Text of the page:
London 2012: Dwain Chambers eligible after court ruling

Britain's former drugs cheats can compete at London 2012 after a court overturned the British Olympic Association's policy of lifetime bans.

The BOA lost its battle with the World Anti-Doping Agency (Wada) at the Court of Arbitration for Sport (Cas).

It means sprinter Dwain Chambers, 34, and cyclist David Millar, 35, can try to qualify for Team GB.

"The by-law is a doping sanction and therefore not in compliance with the Wada Code," Cas said.

The BOA had been locked into a lengthy legal battle with Wada over what it said was its right to continue imposing lifetime Olympic bans on British athletes, even after they had served suspensions.

In November, Wada ruled this BOA by-law was not compliant with the Wada code, prompting the BOA to appeal against the decision at Cas.

But Cas has ruled the BOA must comply with Wada, paving the way for British athletes who were banned for life from Olympic competition to be eligible for selection after serving shorter bans.

BOA chairman Lord Moynihan told a news conference: "The BOA are clearly very disappointed in the outcome.

"We must now move the discussion forward. We will seek far-reaching reform, calling for tougher and more realistic sanctions; a minimum of four years including one Games."

The BOA argued that its requirement for athletes to have clean drugs records was part of its Olympic selection criteria and had nothing to do with extending violators' punishments - a view supported by a number of high-profile current British athletes and the International Olympic Committee (IOC).

Following the ruling, Chambers' lawyer Siza Agha said the BOA had been "crude and defiant" in its determination not to comply with Wada.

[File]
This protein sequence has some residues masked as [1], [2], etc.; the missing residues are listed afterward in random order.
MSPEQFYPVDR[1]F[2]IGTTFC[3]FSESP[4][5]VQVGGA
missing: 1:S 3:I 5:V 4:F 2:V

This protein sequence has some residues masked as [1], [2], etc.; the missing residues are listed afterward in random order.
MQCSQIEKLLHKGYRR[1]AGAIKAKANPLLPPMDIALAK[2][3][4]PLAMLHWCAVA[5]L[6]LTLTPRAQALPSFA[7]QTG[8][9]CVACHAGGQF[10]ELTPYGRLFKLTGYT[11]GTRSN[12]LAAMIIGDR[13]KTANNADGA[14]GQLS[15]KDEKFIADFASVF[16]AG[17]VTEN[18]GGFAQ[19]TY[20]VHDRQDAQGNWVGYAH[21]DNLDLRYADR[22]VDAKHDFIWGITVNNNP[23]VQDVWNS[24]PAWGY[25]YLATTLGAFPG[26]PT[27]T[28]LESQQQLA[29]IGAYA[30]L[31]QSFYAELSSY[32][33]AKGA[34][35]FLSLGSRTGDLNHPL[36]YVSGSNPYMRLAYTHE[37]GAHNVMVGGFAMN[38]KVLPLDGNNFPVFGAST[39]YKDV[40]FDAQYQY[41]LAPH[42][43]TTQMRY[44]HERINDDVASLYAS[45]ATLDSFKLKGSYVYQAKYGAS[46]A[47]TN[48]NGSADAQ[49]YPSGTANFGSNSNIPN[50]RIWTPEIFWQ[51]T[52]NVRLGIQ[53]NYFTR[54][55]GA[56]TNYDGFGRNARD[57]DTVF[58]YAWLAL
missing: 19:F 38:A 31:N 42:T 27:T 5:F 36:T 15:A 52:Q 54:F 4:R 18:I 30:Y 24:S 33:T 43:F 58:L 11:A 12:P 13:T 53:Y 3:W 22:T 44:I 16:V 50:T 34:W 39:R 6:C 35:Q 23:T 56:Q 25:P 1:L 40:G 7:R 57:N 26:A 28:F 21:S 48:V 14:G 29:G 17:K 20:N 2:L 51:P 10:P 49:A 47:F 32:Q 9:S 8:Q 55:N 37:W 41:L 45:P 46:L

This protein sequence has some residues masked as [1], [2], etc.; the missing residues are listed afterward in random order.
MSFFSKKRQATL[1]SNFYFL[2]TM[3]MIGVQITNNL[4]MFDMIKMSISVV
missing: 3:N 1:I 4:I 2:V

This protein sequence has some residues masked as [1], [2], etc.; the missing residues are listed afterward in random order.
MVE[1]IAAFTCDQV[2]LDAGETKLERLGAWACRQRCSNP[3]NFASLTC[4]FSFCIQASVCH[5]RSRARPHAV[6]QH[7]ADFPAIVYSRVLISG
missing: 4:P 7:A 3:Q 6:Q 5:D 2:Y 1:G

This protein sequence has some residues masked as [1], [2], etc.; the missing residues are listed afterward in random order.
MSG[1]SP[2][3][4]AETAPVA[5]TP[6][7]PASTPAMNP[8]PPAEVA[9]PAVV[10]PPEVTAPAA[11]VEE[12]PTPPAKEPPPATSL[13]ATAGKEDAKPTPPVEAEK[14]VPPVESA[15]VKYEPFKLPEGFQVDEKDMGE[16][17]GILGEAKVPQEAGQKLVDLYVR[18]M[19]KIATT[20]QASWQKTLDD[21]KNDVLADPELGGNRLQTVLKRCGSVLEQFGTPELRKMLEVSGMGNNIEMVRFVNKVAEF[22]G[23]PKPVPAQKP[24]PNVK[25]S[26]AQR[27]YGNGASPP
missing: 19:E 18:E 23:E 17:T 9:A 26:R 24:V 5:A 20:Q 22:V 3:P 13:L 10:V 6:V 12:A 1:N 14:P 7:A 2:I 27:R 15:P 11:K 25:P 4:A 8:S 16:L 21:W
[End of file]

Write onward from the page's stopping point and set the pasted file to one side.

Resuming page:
Agha said: "In my view, as hosts for the 2012 Olympics, this delicate and emotive issue required international diplomacy, foresight and responsibility.

"What we have received has been a crude and defiant display fuelled by misguided statements such as 'we have standards and the rest of the world doesn't'.

"It has, in my view, been an exposure of colonial arrogance that even the most extreme and blinkered should have realised could only serve to marginalise British opinion on the international stage."

Athletes will still have to reach the Olympic qualifying standard to be considered for selection.

A spokesperson for British Cycling said after the ruling: "Our team for the Games is being selected in June and, across all disciplines, we'll pick the team based on which riders are fit and available, and who we believe have the best chance to deliver medals. Ahead of that we won't be speculating on who may or may not be selected."

A statement from Wada president John Fahey said: "Wada acknowledges the decision of Cas, to dismiss the appeal of the BOA against the decision of the Wada Foundation Board last November to declare the BOA non-compliant with the Wada Code.

"Cas has ruled that the BOA bylaw imposing a lifetime ban from the Olympic Games is an extra sanction and is therefore non-compliant with the World Anti-Doping Code."

But Cas added it was only seeking "a consistent fight against doping" across the world, and the BOA and IOC were free to persuade other Olympic authorities that a lifetime ban should be part of the Wada code in future.

"At the moment the system in place does not permit what the BOA has done," it added.

The BOA rule had been introduced more than 20 years ago and has kept a number of British athletes out of past Olympics.

Chambers had campaigned for the law to be revoked.

He tested positive for the designer drug THG in 2003 and was given a two-year ban, while Millar was handed the same punishment a year later after admitting taking the blood-boosting agent EPO.

Both have since worked closely with the anti-doping authorities to help them crack down on drug cheats.

The Cas ruling was widely expected since the IOC lost a similar case in November after their Osaka rule - banning drugs cheats from the next Olympics even if their suspension was completed - was challenged.

The case was brought by the US Olympic Committee on behalf of their 400m runner LaShawn Merritt.